"'Noise is the most impertinent of all forms of interruption,' groused the nineteenth-century German philosopher Arthur Schopenhauer. 'It is not only an interruption, but also a disruption of thought.'" So notes Chloe Schama in her New Republic piece explaining "How Silence Became a Luxury Product."
From noise-canceling headphones to the popularity of silent retreats, there has never been quite so great a premium placed on silence. And not only do we value it in a general sense, we’re willing to pay for it. Silence has become the ultimate luxury.
Of course, the battle for quiet-- especially in cities-- has been going on for a long time. What's behind the current rush to quiet? "The modern-day selling of silence," she argues, "seems to have less to do with either global health or the annoyance of a neighbor’s barking dog and more to do with a desire to push back against the gnat-like ticking of technology than anything else."
Technology has both increased our perceived need for silence and created (or at least improved) the means of attaining it. We’re assaulted by incessant technological “noise” and reliant on technology to control it. We’re battered by a ceaseless stream of emails and memos and tweets and status updates, but we plug into the latest iPod to tune it out. Those lightweight noise-cancelling headphones are the product of years of research and refinement. Same with the vacuum cleaner and the uber-quiet Lexus—or so their marketing materials would have you believe.
The piece is well worth reading. For me, it stimulates a couple thoughts-- not criticisms of the article, but rather extensions of its argument.
First, while the latest model of Bose headphones may represent another example of capitalism's effort satisfy the desire of elites for "disconnection," Schama herself cites lots of historical studies that talk about the pursuit of public silence since Greek times. Personally, I might draw a clearer line between past and present, but that's just me.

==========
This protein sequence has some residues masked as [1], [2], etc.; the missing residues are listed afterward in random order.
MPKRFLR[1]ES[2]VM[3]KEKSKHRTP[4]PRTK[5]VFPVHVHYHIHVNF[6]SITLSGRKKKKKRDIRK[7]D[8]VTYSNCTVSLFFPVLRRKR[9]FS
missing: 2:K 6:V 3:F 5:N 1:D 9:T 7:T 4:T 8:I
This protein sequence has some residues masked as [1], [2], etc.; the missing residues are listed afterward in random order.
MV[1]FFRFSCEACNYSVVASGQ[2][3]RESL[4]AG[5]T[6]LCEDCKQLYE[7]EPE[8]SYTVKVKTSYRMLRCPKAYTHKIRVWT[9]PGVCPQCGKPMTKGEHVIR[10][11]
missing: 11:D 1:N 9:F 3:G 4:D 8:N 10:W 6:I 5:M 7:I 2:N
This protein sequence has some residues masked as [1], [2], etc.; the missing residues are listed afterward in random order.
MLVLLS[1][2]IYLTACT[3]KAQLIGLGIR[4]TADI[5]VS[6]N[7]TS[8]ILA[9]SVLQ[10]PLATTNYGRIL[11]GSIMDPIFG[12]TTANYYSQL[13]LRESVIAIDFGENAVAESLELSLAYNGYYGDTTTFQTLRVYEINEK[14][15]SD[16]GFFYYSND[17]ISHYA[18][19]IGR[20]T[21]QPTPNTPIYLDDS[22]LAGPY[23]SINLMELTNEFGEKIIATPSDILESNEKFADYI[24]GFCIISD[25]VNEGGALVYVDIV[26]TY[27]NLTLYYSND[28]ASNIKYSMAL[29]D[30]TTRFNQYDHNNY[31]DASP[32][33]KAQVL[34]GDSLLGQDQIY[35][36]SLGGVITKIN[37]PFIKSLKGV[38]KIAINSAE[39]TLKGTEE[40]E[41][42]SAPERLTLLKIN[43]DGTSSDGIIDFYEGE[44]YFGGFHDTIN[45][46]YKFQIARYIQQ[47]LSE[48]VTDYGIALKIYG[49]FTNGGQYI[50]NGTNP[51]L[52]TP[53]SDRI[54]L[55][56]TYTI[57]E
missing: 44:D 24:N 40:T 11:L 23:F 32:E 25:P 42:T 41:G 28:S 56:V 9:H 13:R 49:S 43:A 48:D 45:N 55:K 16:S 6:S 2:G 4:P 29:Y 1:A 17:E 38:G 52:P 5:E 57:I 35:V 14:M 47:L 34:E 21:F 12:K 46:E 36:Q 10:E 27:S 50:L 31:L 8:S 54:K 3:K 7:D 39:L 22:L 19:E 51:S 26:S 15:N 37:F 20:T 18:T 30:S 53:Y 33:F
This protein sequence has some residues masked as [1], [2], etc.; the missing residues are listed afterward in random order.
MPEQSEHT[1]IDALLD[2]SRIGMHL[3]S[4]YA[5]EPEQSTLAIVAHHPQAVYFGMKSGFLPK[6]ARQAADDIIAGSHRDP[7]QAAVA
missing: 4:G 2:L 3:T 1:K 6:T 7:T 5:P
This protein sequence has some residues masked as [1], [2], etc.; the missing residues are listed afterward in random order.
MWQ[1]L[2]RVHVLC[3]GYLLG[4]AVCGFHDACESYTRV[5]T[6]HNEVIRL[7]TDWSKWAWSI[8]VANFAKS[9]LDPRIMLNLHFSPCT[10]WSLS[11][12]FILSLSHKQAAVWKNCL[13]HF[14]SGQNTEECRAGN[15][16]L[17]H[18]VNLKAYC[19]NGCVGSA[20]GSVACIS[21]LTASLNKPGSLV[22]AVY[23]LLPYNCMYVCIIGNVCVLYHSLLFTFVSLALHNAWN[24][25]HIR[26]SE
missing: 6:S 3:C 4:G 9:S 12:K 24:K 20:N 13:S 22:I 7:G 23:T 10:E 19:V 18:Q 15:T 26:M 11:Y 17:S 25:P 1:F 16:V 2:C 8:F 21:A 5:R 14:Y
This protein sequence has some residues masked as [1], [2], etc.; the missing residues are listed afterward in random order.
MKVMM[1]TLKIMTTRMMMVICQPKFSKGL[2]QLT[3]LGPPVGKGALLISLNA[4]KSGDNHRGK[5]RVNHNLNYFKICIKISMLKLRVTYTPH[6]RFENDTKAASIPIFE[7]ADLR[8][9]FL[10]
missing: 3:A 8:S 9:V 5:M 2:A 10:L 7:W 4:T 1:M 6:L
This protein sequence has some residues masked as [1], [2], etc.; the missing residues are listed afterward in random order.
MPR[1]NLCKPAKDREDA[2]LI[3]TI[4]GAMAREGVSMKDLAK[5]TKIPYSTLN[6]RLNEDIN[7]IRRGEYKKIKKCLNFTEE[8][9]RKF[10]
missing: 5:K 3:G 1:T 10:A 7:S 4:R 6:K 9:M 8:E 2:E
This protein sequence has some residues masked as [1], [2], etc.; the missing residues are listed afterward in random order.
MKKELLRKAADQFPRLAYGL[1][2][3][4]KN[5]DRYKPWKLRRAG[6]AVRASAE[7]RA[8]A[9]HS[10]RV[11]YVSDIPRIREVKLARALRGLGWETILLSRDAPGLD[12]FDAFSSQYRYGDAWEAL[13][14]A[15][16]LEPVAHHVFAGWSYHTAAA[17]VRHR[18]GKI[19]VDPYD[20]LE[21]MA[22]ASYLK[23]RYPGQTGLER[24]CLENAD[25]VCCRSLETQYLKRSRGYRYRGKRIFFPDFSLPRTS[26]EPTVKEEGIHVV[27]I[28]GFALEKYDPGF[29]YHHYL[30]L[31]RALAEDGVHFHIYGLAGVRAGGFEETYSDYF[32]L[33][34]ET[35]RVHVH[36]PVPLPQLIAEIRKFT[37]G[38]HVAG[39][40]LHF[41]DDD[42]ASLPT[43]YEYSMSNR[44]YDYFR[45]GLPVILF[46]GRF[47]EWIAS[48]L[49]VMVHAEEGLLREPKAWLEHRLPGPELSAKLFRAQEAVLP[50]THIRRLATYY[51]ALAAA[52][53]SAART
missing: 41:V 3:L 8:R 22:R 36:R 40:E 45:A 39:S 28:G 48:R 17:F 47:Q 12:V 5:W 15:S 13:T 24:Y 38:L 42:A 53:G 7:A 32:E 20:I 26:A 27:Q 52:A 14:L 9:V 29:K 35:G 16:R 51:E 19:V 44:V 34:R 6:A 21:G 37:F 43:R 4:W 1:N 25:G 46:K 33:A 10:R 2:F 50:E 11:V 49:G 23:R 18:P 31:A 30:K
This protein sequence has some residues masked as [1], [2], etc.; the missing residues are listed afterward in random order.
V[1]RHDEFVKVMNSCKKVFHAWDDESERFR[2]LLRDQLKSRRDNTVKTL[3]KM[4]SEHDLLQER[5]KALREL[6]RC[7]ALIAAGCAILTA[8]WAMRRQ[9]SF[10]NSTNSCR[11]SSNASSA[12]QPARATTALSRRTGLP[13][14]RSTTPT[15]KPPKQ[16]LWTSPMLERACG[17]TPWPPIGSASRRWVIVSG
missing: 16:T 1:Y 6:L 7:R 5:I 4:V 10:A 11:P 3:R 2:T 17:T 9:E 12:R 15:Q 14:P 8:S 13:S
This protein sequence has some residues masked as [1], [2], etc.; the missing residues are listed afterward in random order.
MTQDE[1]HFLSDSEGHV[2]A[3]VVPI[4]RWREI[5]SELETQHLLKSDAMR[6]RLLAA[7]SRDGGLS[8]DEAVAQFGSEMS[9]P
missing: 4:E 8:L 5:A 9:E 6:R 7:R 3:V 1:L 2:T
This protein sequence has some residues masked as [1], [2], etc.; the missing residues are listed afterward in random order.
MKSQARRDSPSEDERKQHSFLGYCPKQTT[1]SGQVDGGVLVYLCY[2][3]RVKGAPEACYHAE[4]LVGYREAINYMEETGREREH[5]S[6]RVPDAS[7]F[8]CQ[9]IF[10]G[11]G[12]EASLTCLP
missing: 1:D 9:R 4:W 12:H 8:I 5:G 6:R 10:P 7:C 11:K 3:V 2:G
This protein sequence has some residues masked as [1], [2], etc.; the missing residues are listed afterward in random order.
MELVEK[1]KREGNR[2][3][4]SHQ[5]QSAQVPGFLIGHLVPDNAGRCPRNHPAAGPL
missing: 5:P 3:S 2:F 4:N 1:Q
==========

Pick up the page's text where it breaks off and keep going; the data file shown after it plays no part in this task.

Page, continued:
Second, there's no question that one reason we select technologies to create silence is that the world has genuinely become noisier.
Third and most important, I would argue that while we may look to high-tech solutions to quiet the world or deliver the perfect noise-eliminating or soundproofing hack, what we're really looking for is something different from the complete absence of noise. A quiet environment, we think, will lead to a quiet mind. And that's what we really want.
We don't want the quiet of the world waiting to see what happens next as the tiger crouches or the sniper takes aim. We want psychological stillness, the absence of external interruption, and unbroken time for undisrupted thought.
This is is a state that can be supported by quiet; but there isn't a perfect inverse relationship between decibels on one hand, and concentration or creativity on the other. (The ambient noise in cafes can help some people concentrate, for example.)
In a sense, I'm arguing that "silence" is like calm. In ubicomp research there's a long history of talking about calm as the absence of stimuli, or as a physiological state. I argue that we should think of calm as an active thing, as an expression of skill, as a reward for mastery. (For more on this argument, read this, and this.)
Turning quiet from a spiritual and psychological thing into a technical one also leads us in an impossible direction. Ultimately, even if you eliminate all outside noise, you can still hear your own breathing, and your own heartbeat. You literally cannot have normal hearing and not hear. And believing that you can never get work done unless the world shuts up is a great way of never getting work done.
You can, however, be silent, and practice silence. Schopenhauer was right: noise is a disruptor of thought. But eliminating the worldly "noise" that disrupts us is only half the battle. You also have to deal with the internal noise as well.